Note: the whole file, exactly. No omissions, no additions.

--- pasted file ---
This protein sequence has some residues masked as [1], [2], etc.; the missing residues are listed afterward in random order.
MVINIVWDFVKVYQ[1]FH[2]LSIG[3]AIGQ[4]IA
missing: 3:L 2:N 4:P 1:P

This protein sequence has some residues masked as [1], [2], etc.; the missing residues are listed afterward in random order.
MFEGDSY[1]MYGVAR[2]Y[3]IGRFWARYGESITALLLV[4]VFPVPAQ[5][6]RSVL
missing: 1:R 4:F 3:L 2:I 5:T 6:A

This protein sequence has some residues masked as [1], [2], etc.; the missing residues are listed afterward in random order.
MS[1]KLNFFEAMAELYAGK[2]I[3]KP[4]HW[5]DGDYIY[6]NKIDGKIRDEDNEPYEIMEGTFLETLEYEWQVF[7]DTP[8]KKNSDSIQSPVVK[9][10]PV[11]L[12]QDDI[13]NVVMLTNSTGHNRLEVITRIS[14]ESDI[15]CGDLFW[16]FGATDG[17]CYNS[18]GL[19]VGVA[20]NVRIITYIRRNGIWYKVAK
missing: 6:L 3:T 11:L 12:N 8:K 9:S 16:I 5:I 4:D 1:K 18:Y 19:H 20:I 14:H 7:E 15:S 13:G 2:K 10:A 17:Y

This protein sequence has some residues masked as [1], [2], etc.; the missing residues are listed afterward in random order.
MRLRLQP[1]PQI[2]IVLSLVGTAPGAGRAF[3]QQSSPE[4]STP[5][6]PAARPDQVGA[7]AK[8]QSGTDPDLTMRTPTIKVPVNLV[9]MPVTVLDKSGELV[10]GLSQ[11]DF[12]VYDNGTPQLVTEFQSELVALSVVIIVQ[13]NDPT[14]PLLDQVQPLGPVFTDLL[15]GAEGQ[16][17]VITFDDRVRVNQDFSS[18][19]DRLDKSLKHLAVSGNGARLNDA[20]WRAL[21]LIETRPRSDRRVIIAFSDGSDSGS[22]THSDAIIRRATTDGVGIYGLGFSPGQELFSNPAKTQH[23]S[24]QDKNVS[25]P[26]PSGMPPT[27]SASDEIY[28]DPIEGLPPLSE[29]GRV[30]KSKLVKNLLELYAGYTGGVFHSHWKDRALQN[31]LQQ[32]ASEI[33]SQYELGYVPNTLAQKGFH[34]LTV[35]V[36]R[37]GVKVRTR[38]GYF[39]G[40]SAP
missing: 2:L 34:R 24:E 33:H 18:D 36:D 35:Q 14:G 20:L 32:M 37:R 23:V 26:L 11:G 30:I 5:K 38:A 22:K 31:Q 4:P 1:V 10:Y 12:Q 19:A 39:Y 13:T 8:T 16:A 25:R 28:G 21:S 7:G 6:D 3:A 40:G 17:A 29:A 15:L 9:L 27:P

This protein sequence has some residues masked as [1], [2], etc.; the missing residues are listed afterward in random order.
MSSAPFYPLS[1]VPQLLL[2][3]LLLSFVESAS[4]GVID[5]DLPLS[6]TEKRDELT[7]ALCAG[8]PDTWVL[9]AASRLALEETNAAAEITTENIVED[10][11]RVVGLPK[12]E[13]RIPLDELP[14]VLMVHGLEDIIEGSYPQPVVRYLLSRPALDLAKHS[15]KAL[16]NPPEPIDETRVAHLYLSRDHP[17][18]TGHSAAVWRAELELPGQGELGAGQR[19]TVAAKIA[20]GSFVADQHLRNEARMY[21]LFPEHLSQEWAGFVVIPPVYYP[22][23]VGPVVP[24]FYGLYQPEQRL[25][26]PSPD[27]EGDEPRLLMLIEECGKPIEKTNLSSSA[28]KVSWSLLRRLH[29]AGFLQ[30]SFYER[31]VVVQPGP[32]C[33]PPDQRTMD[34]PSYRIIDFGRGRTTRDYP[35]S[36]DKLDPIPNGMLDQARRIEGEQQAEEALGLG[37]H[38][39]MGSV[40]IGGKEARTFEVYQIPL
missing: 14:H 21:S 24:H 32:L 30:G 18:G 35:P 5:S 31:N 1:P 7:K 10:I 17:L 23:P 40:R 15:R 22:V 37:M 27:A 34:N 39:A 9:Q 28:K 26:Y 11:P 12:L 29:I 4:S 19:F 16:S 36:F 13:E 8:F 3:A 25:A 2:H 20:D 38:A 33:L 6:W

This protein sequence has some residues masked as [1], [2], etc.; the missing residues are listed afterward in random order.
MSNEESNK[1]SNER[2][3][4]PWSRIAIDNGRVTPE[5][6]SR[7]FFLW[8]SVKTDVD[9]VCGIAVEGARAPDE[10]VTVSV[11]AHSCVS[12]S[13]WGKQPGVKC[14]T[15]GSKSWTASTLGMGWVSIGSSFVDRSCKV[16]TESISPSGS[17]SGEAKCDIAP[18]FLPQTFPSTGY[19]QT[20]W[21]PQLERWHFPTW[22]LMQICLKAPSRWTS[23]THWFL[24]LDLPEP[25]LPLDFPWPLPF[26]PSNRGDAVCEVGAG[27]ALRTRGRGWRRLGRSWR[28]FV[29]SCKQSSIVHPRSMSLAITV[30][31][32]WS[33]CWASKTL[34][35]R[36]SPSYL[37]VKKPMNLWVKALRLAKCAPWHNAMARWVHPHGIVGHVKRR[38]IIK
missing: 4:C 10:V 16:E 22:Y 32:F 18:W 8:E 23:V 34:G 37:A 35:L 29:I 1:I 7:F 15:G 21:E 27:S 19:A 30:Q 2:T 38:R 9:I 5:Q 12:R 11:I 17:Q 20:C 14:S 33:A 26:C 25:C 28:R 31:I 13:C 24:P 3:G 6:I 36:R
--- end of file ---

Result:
This protein sequence has some residues masked as [1], [2], etc.; the missing residues are listed afterward in random order.
MVINIVWDFVKVYQ[1]FH[2]LSIG[3]AIGQ[4]IA
missing: 3:L 2:N 4:P 1:P

This protein sequence has some residues masked as [1], [2], etc.; the missing residues are listed afterward in random order.
MFEGDSY[1]MYGVAR[2]Y[3]IGRFWARYGESITALLLV[4]VFPVPAQ[5][6]RSVL
missing: 1:R 4:F 3:L 2:I 5:T 6:A

This protein sequence has some residues masked as [1], [2], etc.; the missing residues are listed afterward in random order.
MS[1]KLNFFEAMAELYAGK[2]I[3]KP[4]HW[5]DGDYIY[6]NKIDGKIRDEDNEPYEIMEGTFLETLEYEWQVF[7]DTP[8]KKNSDSIQSPVVK[9][10]PV[11]L[12]QDDI[13]NVVMLTNSTGHNRLEVITRIS[14]ESDI[15]CGDLFW[16]FGATDG[17]CYNS[18]GL[19]VGVA[20]NVRIITYIRRNGIWYKVAK
missing: 6:L 3:T 11:L 12:N 8:K 9:S 16:I 5:I 4:D 1:K 18:Y 19:H 20:I 14:H 7:E 15:S 13:G 2:K 10:A 17:Y

This protein sequence has some residues masked as [1], [2], etc.; the missing residues are listed afterward in random order.
MRLRLQP[1]PQI[2]IVLSLVGTAPGAGRAF[3]QQSSPE[4]STP[5][6]PAARPDQVGA[7]AK[8]QSGTDPDLTMRTPTIKVPVNLV[9]MPVTVLDKSGELV[10]GLSQ[11]DF[12]VYDNGTPQLVTEFQSELVALSVVIIVQ[13]NDPT[14]PLLDQVQPLGPVFTDLL[15]GAEGQ[16][17]VITFDDRVRVNQDFSS[18][19]DRLDKSLKHLAVSGNGARLNDA[20]WRAL[21]LIETRPRSDRRVIIAFSDGSDSGS[22]THSDAIIRRATTDGVGIYGLGFSPGQELFSNPAKTQH[23]S[24]QDKNVS[25]P[26]PSGMPPT[27]SASDEIY[28]DPIEGLPPLSE[29]GRV[30]KSKLVKNLLELYAGYTGGVFHSHWKDRALQN[31]LQQ[32]ASEI[33]SQYELGYVPNTLAQKGFH[34]LTV[35]V[36]R[37]GVKVRTR[38]GYF[39]G[40]SAP
missing: 2:L 34:R 24:E 33:H 18:D 36:D 35:Q 14:G 20:L 32:M 37:R 23:V 26:L 11:G 30:I 5:K 38:A 22:K 31:Q 4:P 1:V 10:Y 12:Q 19:A 39:Y 13:T 8:T 16:A 25:R 28:G 21:S 7:G 6:D 3:A 40:G 17:A 29:A 15:L 9:L 27:P

This protein sequence has some residues masked as [1], [2], etc.; the missing residues are listed afterward in random order.
MSSAPFYPLS[1]VPQLLL[2][3]LLLSFVESAS[4]GVID[5]DLPLS[6]TEKRDELT[7]ALCAG[8]PDTWVL[9]AASRLALEETNAAAEITTENIVED[10][11]RVVGLPK[12]E[13]RIPLDELP[14]VLMVHGLEDIIEGSYPQPVVRYLLSRPALDLAKHS[15]KAL[16]NPPEPIDETRVAHLYLSRDHP[17][18]TGHSAAVWRAELELPGQGELGAGQR[19]TVAAKIA[20]GSFVADQHLRNEARMY[21]LFPEHLSQEWAGFVVIPPVYYP[22][23]VGPVVP[24]FYGLYQPEQRL[25][26]PSPD[27]EGDEPRLLMLIEECGKPIEKTNLSSSA[28]KVSWSLLRRLH[29]AGFLQ[30]SFYER[31]VVVQPGP[32]C[33]PPDQRTMD[34]PSYRIIDFGRGRTTRDYP[35]S[36]DKLDPIPNGMLDQARRIEGEQQAEEALGLG[37]H[38][39]MGSV[40]IGGKEARTFEVYQIPL
missing: 14:H 21:S 24:H 32:L 30:G 18:G 35:P 5:S 31:N 1:P 7:K 10:I 17:L 23:P 40:R 15:R 22:V 37:M 27:A 34:N 39:A 9:Q 28:K 26:Y 11:P 12:L 29:I 4:S 19:F 16:S 36:F 13:E 8:F 3:A 25:A 2:H 20:D 38:A 33:L 6:W

This protein sequence has some residues masked as [1], [2], etc.; the missing residues are listed afterward in random order.
MSNEESNK[1]SNER[2][3][4]PWSRIAIDNGRVTPE[5][6]SR[7]FFLW[8]SVKTDVD[9]VCGIAVEGARAPDE[10]VTVSV[11]AHSCVS[12]S[13]WGKQPGVKC[14]T[15]GSKSWTASTLGMGWVSIGSSFVDRSCKV[16]TESISPSGS[17]SGEAKCDIAP[18]FLPQTFPSTGY[19]QT[20]W[21]PQLERWHFPTW[22]LMQICLKAPSRWTS[23]THWFL[24]LDLPEP[25]LPLDFPWPLPF[26]PSNRGDAVCEVGAG[27]ALRTRGRGWRRLGRSWR[28]FV[29]SCKQSSIVHPRSMSLAITV[30][31][32]WS[33]CWASKTL[34][35]R[36]SPSYL[37]VKKPMNLWVKALRLAKCAPWHNAMARWVHPHGIVGHVKRR[38]IIK
missing: 4:C 10:V 16:E 22:Y 32:F 18:W 8:E 23:V 34:G 37:A 35:L 29:I 1:I 7:F 15:G 21:E 27:S 19:A 30:Q 2:T 38:R 9:I 5:Q 12:R 11:I 17:Q 20:C 14:S 33:A 26:C 25:C 28:R 31:I 13:C 24:P 3:G 6:I 36:R